National Cancer Survivors Day 2012, held this past Sunday, June 3, is a Celebration of Life held throughout the U.S, Canada and other participating countries. Survivors participate in an event to show the world that life after a cancer diagnosis can be meaningful and productive.
Who is a cancer survivor? Anyone living with a history of cancer – from the moment of diagnosis through the remainder of their life.
My family and I celebrated by spending the day with several families at our annual Lakefest! We all had a great time playing with our kids, boating, swimming, hanging out, eating good BBQ and other scrumptious food thanks to our hosts. On NCSD 2011, I had just finished my chemo treatment after surgery so I just spent time at the lake taking it easy and watching everyone have fun. My what a difference a year makes!
Survivorship has meant even more to me this year. Watching my daughter graduate from elementary school and into middle school was extremely emotional for me. Over the last year, watching her transform from a young girl into a young woman has been amazing. Yes, my ‘tween daughter and I are already battling moments of “I know more than you,” rolling of the eyes, and “not too close to me when I’m around my friends” stuff. All the Justin Bieber fever and One Direction bubblegum pop songs are starting to get annoying, yet go with the territory. I know the next few years will have their challenges. But in the heat of the moment, I just have to remember to step back with added perspective. Two years ago, I didn’t think I would be here to see this.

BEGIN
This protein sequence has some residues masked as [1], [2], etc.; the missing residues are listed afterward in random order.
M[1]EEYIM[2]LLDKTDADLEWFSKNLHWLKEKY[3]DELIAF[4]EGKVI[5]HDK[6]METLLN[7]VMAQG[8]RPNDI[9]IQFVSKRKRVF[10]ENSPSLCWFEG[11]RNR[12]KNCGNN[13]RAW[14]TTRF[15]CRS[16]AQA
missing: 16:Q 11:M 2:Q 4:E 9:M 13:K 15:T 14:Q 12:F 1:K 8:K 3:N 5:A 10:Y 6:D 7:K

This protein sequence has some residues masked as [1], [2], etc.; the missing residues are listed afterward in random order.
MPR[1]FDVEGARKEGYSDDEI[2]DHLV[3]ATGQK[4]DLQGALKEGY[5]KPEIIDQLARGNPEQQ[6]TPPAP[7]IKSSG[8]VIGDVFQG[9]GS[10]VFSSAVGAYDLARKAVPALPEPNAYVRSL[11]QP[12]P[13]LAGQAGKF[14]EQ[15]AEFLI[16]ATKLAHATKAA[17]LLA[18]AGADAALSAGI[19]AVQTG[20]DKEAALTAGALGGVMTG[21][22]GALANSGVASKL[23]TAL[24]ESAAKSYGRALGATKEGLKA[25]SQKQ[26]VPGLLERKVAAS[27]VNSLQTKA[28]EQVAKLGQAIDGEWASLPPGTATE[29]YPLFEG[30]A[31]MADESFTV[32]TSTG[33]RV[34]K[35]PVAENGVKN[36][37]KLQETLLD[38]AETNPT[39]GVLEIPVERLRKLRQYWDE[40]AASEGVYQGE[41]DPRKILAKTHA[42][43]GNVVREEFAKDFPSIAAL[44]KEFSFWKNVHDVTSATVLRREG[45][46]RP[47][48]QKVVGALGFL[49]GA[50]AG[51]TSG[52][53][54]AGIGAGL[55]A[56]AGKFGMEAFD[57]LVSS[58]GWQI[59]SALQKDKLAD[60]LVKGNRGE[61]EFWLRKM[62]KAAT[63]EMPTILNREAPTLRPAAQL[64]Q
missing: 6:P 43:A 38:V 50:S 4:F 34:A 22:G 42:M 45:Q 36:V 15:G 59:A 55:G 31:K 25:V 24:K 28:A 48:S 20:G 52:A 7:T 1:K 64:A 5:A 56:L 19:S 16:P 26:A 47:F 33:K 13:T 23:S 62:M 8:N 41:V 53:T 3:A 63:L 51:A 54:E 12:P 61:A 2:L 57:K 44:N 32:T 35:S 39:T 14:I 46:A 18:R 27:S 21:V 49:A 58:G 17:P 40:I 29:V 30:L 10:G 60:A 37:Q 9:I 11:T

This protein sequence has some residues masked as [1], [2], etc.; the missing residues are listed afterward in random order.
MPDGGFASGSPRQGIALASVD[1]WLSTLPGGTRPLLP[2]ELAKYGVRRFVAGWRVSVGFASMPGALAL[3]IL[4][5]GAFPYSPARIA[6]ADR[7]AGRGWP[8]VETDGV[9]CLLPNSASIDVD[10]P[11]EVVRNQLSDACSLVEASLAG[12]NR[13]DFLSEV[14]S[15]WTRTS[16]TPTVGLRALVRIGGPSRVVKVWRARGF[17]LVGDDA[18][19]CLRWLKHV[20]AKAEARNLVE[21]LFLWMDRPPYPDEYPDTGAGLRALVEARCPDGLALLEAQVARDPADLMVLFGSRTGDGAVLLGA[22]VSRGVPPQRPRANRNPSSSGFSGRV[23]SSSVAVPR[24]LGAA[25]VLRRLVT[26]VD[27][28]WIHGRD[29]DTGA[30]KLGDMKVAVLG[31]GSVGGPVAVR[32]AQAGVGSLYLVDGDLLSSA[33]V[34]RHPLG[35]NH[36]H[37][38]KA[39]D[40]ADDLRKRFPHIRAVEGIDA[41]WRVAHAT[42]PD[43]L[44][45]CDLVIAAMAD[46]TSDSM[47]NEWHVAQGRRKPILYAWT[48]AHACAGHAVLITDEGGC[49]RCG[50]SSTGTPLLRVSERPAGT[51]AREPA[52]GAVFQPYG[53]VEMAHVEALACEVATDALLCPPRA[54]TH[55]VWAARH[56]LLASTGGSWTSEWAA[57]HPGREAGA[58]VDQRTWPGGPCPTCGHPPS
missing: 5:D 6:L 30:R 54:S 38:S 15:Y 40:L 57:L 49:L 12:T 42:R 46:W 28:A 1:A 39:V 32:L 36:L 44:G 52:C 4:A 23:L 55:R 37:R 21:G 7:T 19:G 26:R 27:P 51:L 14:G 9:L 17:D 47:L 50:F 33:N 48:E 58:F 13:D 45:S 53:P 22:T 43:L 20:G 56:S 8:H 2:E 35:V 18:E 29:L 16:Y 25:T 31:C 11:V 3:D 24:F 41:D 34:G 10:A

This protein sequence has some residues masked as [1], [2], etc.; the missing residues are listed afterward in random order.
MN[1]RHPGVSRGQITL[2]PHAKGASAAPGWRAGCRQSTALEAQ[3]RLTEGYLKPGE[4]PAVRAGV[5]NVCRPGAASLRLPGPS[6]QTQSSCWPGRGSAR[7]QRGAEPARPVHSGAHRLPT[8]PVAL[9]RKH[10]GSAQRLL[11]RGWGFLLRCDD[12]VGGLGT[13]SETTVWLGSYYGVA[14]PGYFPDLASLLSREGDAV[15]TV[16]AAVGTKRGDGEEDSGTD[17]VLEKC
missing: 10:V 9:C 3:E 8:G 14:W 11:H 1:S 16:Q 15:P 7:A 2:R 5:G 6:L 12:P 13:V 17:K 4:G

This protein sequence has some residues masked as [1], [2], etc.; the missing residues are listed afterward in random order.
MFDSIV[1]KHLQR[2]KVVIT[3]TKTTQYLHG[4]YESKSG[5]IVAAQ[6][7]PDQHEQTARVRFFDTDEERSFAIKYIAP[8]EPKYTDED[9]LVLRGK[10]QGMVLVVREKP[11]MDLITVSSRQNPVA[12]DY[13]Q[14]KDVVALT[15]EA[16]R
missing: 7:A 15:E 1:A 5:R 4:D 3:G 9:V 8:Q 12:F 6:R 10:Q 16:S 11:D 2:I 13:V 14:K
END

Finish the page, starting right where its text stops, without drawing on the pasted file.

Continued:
Other milestones have rolled around this year that I could have lived without: the death of my father, my mother’s cancer diagnosis, the relapse of two of my appendix cancer buddies, the relapse of my best friend’s child with ALL leukemia and seeing the fall-out from the stress of my cancer experience begin to affect members of my family. All I can do in these situations is to be there for my friends and family like they have been and are still there for me.
Human connection. It matters. That is the true joy of survivorship.